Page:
Africa To Aotearoa - Historical Fiction
Toby stays in a village in Zimbabwe’s largest national park on the edge of the Kalahari Desert. He spends his time with Bow, the chameleon at his favourite hideout, a 2000-year-old baobab tree. He lives off the land picking wild fruits in the subtropical climates, dreaming of past visitors.
His parents send him to a boarding school which appals him at leaving all that he loves in an era of escalating guerrilla warfare. Perplexed why they are sending him four hundred kilometres away. Toby confides in Themba, the family’s domestic worker, which begins a lifetime kinship. It is a risky relationship in a nation of political unrest.
Toby prepares himself. Aware he must live up to his parent’s expectations and the demands of the minority community. He knows he can’t fight the inevitable so puts up a facade of bravery, throwing himself into the foray of bullying, self-preservation, aggression and racism.
Toby spends seven years at boarding school. The first couple are terrifying, but he works his way through the nightmare. As a senior he refuses to put others through the same torment and the constant display of cruelty based on age, gender, race and creed confuses him. (Book two of the trilogy takes the reader through Tobias O’Malley’s boarding school life.) He puts his people skills toward resisting evil and in removing an indoctrinated apathy. Temba is always there ensuring his safety via an unseen network.
On leaving school Toby enjoys young adulthood. Alcohol, woman and freedom to do as he pleases. A carefree time of a beckoning future and the divorce of his parents who no longer have a hold over him. When accused of stealing the weekly wages, his bubble bursts. A torrid stint in the cramped confines of a police cell his father oversaw. An age of irony and reversed persecution. The episode refocuses Toby to the realities of southern Africa in the 1980s. He searches greener pastures in the home of his forefathers in the United Kingdom, along with the growing tide of those escaping the political upheaval.
In his twenties he revels in the freedom of a first world country where he finds employment and soon rises through the ranks. At twenty-two years of age he accumulates the material trappings of commercial success. Life is wonderful, but something is amiss. He cannot share his loneliness. Mud island cannot hope to replace his beloved Africa and mentor, Temba.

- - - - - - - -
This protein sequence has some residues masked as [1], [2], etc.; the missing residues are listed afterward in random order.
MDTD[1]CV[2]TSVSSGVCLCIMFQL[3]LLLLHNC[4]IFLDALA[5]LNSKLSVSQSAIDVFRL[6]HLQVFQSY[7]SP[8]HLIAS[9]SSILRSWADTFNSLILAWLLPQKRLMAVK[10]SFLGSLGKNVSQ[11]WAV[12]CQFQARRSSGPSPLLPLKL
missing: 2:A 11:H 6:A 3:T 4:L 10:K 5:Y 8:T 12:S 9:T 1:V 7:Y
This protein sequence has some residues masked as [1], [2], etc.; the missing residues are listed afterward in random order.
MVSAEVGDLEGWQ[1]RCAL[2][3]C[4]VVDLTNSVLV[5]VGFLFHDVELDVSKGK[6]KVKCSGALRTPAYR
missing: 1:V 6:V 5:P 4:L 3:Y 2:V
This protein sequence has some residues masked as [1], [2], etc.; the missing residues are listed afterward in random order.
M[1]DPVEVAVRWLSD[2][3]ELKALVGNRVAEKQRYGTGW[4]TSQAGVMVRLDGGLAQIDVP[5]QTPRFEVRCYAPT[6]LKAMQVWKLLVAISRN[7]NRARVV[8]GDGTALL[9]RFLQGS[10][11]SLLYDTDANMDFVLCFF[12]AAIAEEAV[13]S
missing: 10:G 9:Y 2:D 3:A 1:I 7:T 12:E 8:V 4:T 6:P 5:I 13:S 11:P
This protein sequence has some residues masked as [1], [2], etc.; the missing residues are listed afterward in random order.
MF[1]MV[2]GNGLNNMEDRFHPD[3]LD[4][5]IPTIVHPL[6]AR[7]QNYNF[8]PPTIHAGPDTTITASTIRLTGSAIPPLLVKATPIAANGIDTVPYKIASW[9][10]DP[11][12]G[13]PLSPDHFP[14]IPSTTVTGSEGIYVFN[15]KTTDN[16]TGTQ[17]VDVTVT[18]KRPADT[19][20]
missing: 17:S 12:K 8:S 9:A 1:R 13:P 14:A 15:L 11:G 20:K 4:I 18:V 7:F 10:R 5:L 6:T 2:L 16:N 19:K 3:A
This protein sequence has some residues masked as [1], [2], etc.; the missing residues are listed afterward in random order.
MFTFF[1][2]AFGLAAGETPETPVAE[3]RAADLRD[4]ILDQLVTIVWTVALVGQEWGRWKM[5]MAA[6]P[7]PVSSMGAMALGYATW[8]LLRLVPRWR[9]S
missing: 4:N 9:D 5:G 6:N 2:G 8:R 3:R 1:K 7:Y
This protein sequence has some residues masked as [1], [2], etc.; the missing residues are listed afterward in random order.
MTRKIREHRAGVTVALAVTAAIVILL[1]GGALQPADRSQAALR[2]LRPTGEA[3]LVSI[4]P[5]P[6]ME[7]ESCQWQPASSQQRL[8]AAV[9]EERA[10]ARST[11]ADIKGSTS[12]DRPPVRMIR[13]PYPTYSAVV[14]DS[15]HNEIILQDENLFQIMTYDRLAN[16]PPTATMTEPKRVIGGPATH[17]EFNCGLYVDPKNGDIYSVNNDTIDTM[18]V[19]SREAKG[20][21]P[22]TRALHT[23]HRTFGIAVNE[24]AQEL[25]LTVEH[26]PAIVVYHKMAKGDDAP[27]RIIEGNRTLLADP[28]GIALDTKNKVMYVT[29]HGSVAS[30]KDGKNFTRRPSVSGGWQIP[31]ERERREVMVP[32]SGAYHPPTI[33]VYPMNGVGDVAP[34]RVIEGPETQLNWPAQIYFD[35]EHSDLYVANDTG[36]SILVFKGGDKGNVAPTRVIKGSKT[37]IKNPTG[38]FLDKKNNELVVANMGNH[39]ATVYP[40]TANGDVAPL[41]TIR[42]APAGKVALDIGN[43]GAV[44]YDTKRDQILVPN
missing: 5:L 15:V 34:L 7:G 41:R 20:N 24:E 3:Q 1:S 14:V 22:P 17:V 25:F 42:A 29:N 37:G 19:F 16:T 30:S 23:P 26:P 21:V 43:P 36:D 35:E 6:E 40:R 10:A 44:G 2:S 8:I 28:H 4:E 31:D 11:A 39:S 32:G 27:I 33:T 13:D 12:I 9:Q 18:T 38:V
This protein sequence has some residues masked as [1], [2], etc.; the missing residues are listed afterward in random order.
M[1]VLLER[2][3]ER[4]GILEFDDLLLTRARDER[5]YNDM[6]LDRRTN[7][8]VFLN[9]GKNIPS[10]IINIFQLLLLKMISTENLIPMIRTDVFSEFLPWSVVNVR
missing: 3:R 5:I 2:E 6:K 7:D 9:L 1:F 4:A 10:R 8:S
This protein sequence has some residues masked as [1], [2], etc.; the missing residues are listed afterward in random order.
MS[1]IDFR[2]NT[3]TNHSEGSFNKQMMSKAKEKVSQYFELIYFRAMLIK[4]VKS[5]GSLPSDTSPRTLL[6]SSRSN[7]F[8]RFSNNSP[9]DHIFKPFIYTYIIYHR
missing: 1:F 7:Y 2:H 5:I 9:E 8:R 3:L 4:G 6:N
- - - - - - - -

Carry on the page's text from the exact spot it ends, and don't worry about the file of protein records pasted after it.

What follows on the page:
Nelson Mandela’s release speech after twenty-seven years of incarceration in 1990 persuades Tobias O’Malley to return home. It is another decision that many close to him can’t comprehend. The early periods go well. The new South Africa is exciting and scary, but soon the talk is not meeting the walk. Corruption replaces bureaucrats, racism for nepotism. Violence takes on a death of its own. Toby is disappointed for always seeing the bright side, of being let down by his own expectations. Of hopes dashed by human shortcomings, politics and financial greed.
Xenophobia is rife. Madiba has gone. Toby’s family is struggling. The breakdown of law and order curtails his personal freedom. Toby re-unites with his long-lost friend, Temba, who shares the story of his nephew Lucky Ndlovu in the squatter camps of Johannesburg. (The last book in the trilogy follows Lucky Ndlovu’s antics and experiences). Toby needs to find a haven for his family. He takes a speculative flight to Aotearoa, the land of the Long White Cloud, New Zealand of which he knows little. On a ferry he sees the Auckland skyline when a sense of wellbeing from deep within envelopes him. The narrative concludes (not ends) with his household joining him. He lives with his memories and regrets of what he could or should have done.
A story of the struggle of Africa told from three unique perspective determining whether she and her people can grow. To have access to the basics and perhaps even dream of peace and stability.
No people have a claim to her soil
Nor beast exclusivity to her bounty
She is Eve to all humankind
Politics violate her virtue
Sickness and Hunger her soldiers of fortune
Race and Religion pawns of expediency
Free from History’s Blame and Guilt
Never forget your rightful place
Nor shy from your Ancestry
Cower from Nothing Preserve this land that lives within
Praise your God without Reserve
Warm your soul beneath African suns
Listen to the whisper of Savannah winds
As Zambezi waters flow through your veins
Lightning dances across darkened skies
Thunderstorms beat to your heart
Rain soothes scorched earth as tears of home fall
Guard against Africa’s prejudiced
They build walls of doubt
Let no kith or kin hinder your return
By kind permission of Lazarus Ramontseng. He is an experienced multi-skilled artist who has been in the business for over fifteen years. His idea Lazart studio was to create a suitable platform for art to be created and exposed. He specialises in South African township lifestyle using Paper Collage as a medium.